Get insights from a Millennial on company culture, work/life, balance, and more.
Imagine a business environment where everyone is between the ages of 21 and 33. People come into the office whenever they want and leave when their work meets their standards. The walls are covered with sticky notes detailing project ideas, guidelines, and deadlines. Employees are spread throughout the building in small “brainstorm groups;” on weekends, all employees team up to do community service and work on neighborhood projects. You have entered into many Millennials’ ideal company culture – in my mind, at least.
The basis for an ideal company culture for Millennials includes flexibility, clarity, group work projects, values pertaining to people and the community, efforts to better the environment, and of course, a great salary and a reasonable amount of vacation time to travel – just to name a few. The days of dress codes, strict working hours, and other outdated company rules are out the window.
Contrary to popular belief, Millennials don’t see the separation between their work lives and “outside lives.” Dixie Gillaspie says it best in her article, “5 Ways Millennials are Like No Generation before Them” – “They believe in life, not work/life balance.” For me, believing in this united life and flexibility explains exactly how Millennials view the workplace. It’s not that Millennials do not want to work, but that we have our own idea of culture in the workplace – and we will search at length to find a company that aligns with our values.
We are traveling outside of the country more than previous generations – while maintaining a full-time job. Some of us are running our own businesses while balancing time with our family and friends. These are all parts of our life, which is why flexibility at work is valued. For us, work is a part of experiencing life – not a separate entity.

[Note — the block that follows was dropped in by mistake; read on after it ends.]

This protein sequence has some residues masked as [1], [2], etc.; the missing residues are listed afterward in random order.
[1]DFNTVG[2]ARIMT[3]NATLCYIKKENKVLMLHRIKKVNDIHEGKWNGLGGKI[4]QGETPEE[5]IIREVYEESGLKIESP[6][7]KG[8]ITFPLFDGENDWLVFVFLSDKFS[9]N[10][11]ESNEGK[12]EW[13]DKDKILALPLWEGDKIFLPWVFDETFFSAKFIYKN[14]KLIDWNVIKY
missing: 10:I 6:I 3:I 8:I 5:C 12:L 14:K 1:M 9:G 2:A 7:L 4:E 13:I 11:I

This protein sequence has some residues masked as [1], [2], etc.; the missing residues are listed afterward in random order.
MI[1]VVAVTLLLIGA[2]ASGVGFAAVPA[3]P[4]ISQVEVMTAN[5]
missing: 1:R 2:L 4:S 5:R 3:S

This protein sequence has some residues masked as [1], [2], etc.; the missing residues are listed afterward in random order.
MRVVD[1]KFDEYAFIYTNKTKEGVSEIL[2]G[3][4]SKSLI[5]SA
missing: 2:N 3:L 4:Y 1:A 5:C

People, planet, and profit – these are the three Ps that should be the basis of ethics for companies; they have become a guiding light for Millennials when looking for companies to join. One of the main reasons Millennials value companies not all about profit came from the climate during their youth. Millennials grew up in an environment where they saw big businesses taken down for making unethical choices. Examples of the most notorious scandals include the BP oil spill and the Enron scandal. From this, most Millennials no longer trust big business – making it difficult for them to work for companies that don’t align with their ethics and values.
Taken from a Deloitte survey, Ray Gillenwater found that, “6 out of 10 Millennials say a sense of purpose was part of the reason they chose to work for their current employer.”
What is life without purpose, right? Most Millennials believe in the power of doing good for the people and the planet – which gives organizations devoted to helping the community and environment an advantage when it comes to hiring Millennial talent. If you want Millennials, make sure your mission highlights priorities other than just making a profit.
If you want to attract fresh, innovative, and technologically-advanced Millennial employees, combine time for new experiences and selflessness; also, don’t forget purpose and profit – combined into a sweet little bundle and offer it as a package for all prospective employees. Give Millennials what they want while adding some culture and flexibility to your company.